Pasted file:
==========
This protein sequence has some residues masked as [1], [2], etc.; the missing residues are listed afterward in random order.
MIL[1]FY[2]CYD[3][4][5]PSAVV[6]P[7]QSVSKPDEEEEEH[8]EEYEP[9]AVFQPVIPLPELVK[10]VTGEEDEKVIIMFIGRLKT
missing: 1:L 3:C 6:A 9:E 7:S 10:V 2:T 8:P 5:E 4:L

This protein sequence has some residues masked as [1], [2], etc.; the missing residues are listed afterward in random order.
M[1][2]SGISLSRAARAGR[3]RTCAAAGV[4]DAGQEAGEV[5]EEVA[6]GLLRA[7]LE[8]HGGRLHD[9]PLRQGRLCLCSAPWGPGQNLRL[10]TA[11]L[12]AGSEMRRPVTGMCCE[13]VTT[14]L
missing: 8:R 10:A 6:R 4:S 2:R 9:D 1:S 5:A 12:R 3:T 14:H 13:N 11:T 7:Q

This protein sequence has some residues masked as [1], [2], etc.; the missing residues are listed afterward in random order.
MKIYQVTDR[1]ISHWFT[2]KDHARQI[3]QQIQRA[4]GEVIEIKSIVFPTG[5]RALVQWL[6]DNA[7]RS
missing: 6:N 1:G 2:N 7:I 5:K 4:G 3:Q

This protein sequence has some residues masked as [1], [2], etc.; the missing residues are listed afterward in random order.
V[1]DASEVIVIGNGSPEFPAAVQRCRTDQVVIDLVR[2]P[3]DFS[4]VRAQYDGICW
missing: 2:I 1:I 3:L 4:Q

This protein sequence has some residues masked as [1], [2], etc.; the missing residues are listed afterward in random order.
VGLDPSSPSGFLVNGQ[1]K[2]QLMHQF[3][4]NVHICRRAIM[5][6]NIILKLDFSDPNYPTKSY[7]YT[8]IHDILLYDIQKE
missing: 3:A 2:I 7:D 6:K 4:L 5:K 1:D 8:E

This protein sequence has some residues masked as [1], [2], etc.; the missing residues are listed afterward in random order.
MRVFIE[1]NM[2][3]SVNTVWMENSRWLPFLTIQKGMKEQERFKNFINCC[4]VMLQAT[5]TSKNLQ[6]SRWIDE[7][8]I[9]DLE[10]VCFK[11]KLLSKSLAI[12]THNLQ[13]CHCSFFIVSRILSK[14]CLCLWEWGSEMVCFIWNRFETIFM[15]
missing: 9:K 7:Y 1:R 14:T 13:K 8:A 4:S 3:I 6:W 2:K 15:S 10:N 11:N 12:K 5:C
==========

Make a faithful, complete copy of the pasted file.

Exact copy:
This protein sequence has some residues masked as [1], [2], etc.; the missing residues are listed afterward in random order.
MIL[1]FY[2]CYD[3][4][5]PSAVV[6]P[7]QSVSKPDEEEEEH[8]EEYEP[9]AVFQPVIPLPELVK[10]VTGEEDEKVIIMFIGRLKT
missing: 1:L 3:C 6:A 9:E 7:S 10:V 2:T 8:P 5:E 4:L

This protein sequence has some residues masked as [1], [2], etc.; the missing residues are listed afterward in random order.
M[1][2]SGISLSRAARAGR[3]RTCAAAGV[4]DAGQEAGEV[5]EEVA[6]GLLRA[7]LE[8]HGGRLHD[9]PLRQGRLCLCSAPWGPGQNLRL[10]TA[11]L[12]AGSEMRRPVTGMCCE[13]VTT[14]L
missing: 8:R 10:A 6:R 4:S 2:R 9:D 1:S 5:A 12:R 3:T 14:H 13:N 11:T 7:Q

This protein sequence has some residues masked as [1], [2], etc.; the missing residues are listed afterward in random order.
MKIYQVTDR[1]ISHWFT[2]KDHARQI[3]QQIQRA[4]GEVIEIKSIVFPTG[5]RALVQWL[6]DNA[7]RS
missing: 6:N 1:G 2:N 7:I 5:K 4:G 3:Q

This protein sequence has some residues masked as [1], [2], etc.; the missing residues are listed afterward in random order.
V[1]DASEVIVIGNGSPEFPAAVQRCRTDQVVIDLVR[2]P[3]DFS[4]VRAQYDGICW
missing: 2:I 1:I 3:L 4:Q

This protein sequence has some residues masked as [1], [2], etc.; the missing residues are listed afterward in random order.
VGLDPSSPSGFLVNGQ[1]K[2]QLMHQF[3][4]NVHICRRAIM[5][6]NIILKLDFSDPNYPTKSY[7]YT[8]IHDILLYDIQKE
missing: 3:A 2:I 7:D 6:K 4:L 5:K 1:D 8:E

This protein sequence has some residues masked as [1], [2], etc.; the missing residues are listed afterward in random order.
MRVFIE[1]NM[2][3]SVNTVWMENSRWLPFLTIQKGMKEQERFKNFINCC[4]VMLQAT[5]TSKNLQ[6]SRWIDE[7][8]I[9]DLE[10]VCFK[11]KLLSKSLAI[12]THNLQ[13]CHCSFFIVSRILSK[14]CLCLWEWGSEMVCFIWNRFETIFM[15]
missing: 9:K 7:Y 1:R 14:T 13:K 8:A 4:S 3:I 6:W 2:K 15:S 10:N 11:N 12:K 5:C